Such is life in a petro-state. Alberta has about 150,000 abandoned or dormant wells, many of them on farmland. The farmers didn't want them but they couldn't stop them going in either. What they didn't understand is how they'd get screwed by the fossil fuelers on the other end, when the well ran dry.
In many cases the well is owned by a shell company, a subsidiary of a big energy producer. When it's making money the cash flows through the subsidiary to the parent. When the good times end, the parent lets the subsidiary fall into bankruptcy and walks away leaving the farmer holding the bag.
Bad as the situation is for the Alberta farmer, Ecojustice lawyer, Barry Robinson, says a far bigger calamity could be in store from the Tar Sands.
As of 2015, the provincial government held $1.6 billion in reclamation bonds to clean up the oilsands — that's against $21 billion in estimated clean-up costs. Alberta's auditor general raised concerns last summer that the province wasn't holding enough on deposit.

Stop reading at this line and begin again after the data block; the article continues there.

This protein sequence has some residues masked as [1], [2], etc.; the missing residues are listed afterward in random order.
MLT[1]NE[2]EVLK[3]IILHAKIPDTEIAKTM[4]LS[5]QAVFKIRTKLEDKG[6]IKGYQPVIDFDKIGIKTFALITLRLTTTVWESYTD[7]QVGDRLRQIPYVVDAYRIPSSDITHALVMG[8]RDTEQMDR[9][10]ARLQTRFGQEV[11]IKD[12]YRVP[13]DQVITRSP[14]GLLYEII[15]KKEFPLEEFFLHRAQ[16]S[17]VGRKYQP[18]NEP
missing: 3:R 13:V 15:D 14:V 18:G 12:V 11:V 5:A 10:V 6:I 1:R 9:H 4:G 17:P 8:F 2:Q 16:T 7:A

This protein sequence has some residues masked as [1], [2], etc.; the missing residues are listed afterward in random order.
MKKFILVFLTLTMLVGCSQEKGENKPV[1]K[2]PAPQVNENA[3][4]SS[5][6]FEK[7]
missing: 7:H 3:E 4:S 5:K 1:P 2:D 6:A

It's a very real possibility that, in the not too distant future, the Tar Sands could become a stranded asset, abandoned by investors, bankers and the energy giants. Someone is going to have to pony up nearly $20-billion for clean up and reclamation. This giant tailing ponds won't clean up themselves. Who do you think will be writing the cheque?